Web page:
The figures for the same quarter a year ago were revenue of $2.8 billion, up 25%, and net income of $519 million, up 19%.
The strongest revenue growth wasn't in database license sales, but in applications. Database and middleware new license revenues were up 15%, while application new license revenues were up 80%.
"Q1 was the second consecutive quarter that Oracle's applications new license sales growth was 80% or more. We're rapidly taking market share from SAP," said Oracle president Charles Phillips.
Oracle is also incorporating PeopleSoft, JD Edwards, and Seibel Systems applications into its product line after acquiring the three application vendors, reassuring their customers that they'll continue to enjoy technical support and citing progress on its road map to Fusion applications. If customers of the three vendors have started buying again, that would also account for Oracle application revenue growth. New application license revenue is still dwarfed by Oracle's dependence on its stream of maintenance revenues from database sales. New license revenue for databases and middleware amounted to $576 million in the first quarter, compared to $502 million a year ago. Maintenance, also known as updates and technical support, was over twice as much at $1.2 billion in the first quarter, compared to $1 billion a year ago.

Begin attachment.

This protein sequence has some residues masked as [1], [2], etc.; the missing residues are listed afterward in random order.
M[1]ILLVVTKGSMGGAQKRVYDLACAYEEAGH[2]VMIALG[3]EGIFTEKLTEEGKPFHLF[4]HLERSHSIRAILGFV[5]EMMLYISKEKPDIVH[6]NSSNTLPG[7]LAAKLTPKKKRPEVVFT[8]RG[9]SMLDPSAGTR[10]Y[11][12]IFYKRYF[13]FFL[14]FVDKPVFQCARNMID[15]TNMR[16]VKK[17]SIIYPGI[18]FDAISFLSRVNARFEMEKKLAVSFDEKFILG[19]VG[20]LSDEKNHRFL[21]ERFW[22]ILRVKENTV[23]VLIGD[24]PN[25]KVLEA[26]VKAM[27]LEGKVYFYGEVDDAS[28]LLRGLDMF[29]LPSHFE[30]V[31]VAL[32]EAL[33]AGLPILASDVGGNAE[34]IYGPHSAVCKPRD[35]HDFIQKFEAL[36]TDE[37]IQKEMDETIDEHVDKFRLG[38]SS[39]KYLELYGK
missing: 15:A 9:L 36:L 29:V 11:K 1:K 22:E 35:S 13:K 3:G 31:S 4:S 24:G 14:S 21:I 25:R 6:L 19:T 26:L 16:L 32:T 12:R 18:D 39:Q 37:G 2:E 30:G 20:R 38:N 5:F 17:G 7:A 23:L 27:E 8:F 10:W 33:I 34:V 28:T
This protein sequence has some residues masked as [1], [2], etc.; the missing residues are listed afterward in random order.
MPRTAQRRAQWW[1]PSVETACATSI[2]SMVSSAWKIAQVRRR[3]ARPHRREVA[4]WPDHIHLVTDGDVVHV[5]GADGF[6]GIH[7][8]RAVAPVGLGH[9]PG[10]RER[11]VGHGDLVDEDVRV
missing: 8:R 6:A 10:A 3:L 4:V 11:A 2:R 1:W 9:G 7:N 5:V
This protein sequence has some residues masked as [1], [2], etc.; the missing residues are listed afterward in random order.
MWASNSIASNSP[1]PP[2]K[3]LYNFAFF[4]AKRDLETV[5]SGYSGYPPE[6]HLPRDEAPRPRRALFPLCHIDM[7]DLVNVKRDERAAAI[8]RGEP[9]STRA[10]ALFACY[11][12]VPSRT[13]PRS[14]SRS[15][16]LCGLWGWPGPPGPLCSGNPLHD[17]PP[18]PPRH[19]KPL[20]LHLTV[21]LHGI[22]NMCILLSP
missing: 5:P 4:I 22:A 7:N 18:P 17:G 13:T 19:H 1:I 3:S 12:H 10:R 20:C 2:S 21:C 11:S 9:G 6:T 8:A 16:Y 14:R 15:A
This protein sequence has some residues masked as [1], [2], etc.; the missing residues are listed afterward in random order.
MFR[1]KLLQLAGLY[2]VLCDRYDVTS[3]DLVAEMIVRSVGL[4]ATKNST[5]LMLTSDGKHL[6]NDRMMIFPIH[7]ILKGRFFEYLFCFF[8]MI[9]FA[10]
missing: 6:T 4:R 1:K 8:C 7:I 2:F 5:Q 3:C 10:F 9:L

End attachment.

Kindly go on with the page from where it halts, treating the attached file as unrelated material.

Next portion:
New license revenue for applications was $228 million in the first quarter, compared to $127 million a year ago. Maintenance for applications was $703 million in the first quarter, compared to $466 a year ago.
On-demand revenue for Oracle's eBusiness Suite, the applications provided online from its data center, were up 49% to $125 million; consulting was up 33% to $640 million; and training/education was up 13% to $81 million.